Sunday, 17 November 2013

Mother and Child Reunion

It’s been a while since I’ve posted my thoughts on any tales from The Persephone Book of Short Stories, but I certainly haven’t forgotten them. So here’s are two for this week’s Short Story Sunday. You’ll find there is a kind of loose theme, or link, in that both today’s tales explore the failing relationship between mother and child during a reunion.

Elizabeth Berridge.
Subject for a Sermon, by Elizabeth Berridge, studies the relationship between Lady Hayley and her son John, and the conflict between tradition and duty, and an individual’s independence. It is set in 1944 and opens as Lady Hayley addresses the Guides, on behalf of the Red Cross – on the very night her son is due home on leave. As her train pulled out, we are told, his train pulled in. And she must catch the early train next morning, because she has a meeting a meeting at noon, and John will understand.

Everyone thinks Lady Hayley is marvellous, for doing so much, and putting duty before her family, but she reminds me of EM Delafield’s monstrous Charmian Vivian, Director of The Midland Supply Depot in The War Workers. They are both overbearing women who have created an image of themselves as busy, selfless workers which is at odds with the hollow central core within. And there are moments when you sense the faith of Lady Hayley’s adoring fans is shaken, and they query her motives. Miss Pollett, from the Guides, for example.

… she had a strange feeling that if the other coffee cup had not been on the table, the cap beside it, she could have believed herself alone in the room. And to allay the disturbing feeling that she could never get past that quick smile – to prevent it pushing her away – she asked about the morning train.

For Lady Hayley her duties, especially in war, are everything, pushing personal feelings, family and her own likes and dislikes into the background, and she cannot understand John, whose outlook is very different, and she tells him:

Always you see things in the wrong perspective. There are many things I do not like doing – Miss Pollett frays my nerves, I dislike long journeys made in uncomfortable circumstances, I am nervous when on a bicycle. But if I did not do these things, who would? It is expected of my position – our lives are not our own John.

But John believes she is wrong, and that she should let people organises their own schemes. And he realises she doesn’t really care about people, doesn’t want to know them and wouldn’t recognise them if she met them again. She’ll talk to them to raise money for the war effort, but she’s only interested in maintaining her own position, he says, and seeing that other people keep to their place.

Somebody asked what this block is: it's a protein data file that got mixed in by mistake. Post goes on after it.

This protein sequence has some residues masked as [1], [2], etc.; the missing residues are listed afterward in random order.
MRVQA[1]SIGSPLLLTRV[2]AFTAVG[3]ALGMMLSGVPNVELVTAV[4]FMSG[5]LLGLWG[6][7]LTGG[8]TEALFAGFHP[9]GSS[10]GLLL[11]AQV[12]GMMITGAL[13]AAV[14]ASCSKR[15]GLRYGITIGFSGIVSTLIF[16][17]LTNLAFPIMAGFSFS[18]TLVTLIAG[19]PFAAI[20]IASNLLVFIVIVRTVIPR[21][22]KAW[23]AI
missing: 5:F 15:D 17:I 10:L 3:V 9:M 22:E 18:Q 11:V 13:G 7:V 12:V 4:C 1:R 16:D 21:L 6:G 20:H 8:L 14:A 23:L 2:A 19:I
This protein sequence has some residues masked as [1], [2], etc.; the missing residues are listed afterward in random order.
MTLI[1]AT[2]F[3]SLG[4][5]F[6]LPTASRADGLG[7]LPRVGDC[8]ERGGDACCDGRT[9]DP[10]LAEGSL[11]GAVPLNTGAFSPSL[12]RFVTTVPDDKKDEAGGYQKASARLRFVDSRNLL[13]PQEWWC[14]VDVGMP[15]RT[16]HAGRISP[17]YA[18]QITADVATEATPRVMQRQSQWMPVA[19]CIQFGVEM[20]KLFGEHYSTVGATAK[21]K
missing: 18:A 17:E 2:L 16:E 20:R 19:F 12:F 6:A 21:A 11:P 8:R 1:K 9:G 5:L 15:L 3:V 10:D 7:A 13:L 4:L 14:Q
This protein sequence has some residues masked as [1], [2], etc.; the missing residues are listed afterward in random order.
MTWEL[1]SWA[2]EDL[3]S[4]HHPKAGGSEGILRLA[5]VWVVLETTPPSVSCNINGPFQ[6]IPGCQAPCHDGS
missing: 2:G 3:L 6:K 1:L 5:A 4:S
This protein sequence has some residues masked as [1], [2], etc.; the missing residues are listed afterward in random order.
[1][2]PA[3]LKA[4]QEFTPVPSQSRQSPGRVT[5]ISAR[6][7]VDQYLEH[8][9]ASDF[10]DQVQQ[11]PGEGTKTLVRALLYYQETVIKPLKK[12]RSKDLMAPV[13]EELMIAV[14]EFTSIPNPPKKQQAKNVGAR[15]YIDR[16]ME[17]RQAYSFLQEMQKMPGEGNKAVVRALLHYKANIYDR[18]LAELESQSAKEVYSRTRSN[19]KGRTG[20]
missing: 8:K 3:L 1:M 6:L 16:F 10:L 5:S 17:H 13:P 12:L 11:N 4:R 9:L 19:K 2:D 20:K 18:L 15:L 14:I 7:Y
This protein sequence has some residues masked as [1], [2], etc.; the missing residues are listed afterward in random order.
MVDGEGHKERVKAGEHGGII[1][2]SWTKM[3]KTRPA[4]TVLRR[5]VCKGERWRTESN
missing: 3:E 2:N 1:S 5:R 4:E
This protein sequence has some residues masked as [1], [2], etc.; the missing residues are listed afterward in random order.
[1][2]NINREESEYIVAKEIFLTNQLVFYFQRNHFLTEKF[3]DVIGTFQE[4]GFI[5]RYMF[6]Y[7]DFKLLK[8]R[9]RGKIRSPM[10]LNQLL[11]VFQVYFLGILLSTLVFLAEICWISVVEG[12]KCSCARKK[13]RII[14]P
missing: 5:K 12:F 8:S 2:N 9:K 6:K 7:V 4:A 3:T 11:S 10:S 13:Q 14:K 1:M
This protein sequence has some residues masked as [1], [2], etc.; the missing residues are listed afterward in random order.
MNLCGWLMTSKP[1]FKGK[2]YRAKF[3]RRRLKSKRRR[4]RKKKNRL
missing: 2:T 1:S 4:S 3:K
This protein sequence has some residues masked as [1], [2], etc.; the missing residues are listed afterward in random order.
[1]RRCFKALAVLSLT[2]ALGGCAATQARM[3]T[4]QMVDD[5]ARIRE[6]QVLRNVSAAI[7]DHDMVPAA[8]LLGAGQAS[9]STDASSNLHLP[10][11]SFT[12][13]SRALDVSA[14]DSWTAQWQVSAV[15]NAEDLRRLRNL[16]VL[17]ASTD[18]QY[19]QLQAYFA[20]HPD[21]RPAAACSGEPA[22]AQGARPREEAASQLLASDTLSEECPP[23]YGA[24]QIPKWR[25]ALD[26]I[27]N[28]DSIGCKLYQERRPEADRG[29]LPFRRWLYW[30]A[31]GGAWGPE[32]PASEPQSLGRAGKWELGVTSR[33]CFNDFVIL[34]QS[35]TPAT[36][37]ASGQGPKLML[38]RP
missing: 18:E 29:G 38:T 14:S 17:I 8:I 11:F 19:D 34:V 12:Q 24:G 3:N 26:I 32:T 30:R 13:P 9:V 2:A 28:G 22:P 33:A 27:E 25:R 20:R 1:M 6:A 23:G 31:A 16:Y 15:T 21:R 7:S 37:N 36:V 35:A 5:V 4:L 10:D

I’ve lived among them, mother. I know what they think about people like us. I know what they’re like, and what they want – and it’s nothing we represent. We’ve had our chance as leaders of society, and lost it.

He can see that the world is changing, but I think the thing that angers and distresses him most about his mother is not her values, or moral code, or political views, but the fact she seems to have as little interest in him as she does in anyone else, and ignores him while administering to the needs of thousands of unknown men, and it’s this which causes the impasse between them.

During his visit Lady Hayley continues her relentless round of meetings, but she keeps the afternoon and evening of his last day free. However, it’s a gesture which comes too late, for he leaves earlier than planned, to meet an Army friend. The two part still unable to understand each other, and Lady Hayley pedals off to a meeting where, as usual, she preaches at her audience, telling them that in war women must be companions, mothers and organisers, and how this involves sacrifice, loss and pain. She stresses the need for solidarity and tells the women she feels ‘so much at one’ them… and once again we find Miss Pollett wondering, and wishing Lady Hayley really means it.

I hadn’t come across Berridge before, but apparently Persephone also publish Tell It To A Stranger, her collection of short stories, and she also wrote nine novels, which were very popular in their day.

Wednesday, by Dorothy Whipple is an old favourite – it’s in The Closed Door, an
Dorothy Whipple
anthology of her short stories put together by Persephone, which I reviewed here and, should you wonder, I know this post is beginning to sound like a promotional piece for Persephone, but they do publish some exceedingly good books, and I do read lots of books published by other companies.

In Wednesday we meet divorced wife Mrs Bulford (she still refers to herself by her married name) paying her monthly visit to her three children, who are already beginning to forget (and, possibly, to resent) her, and are forming allegiances to their new ‘mumsie’, for their father has remarried.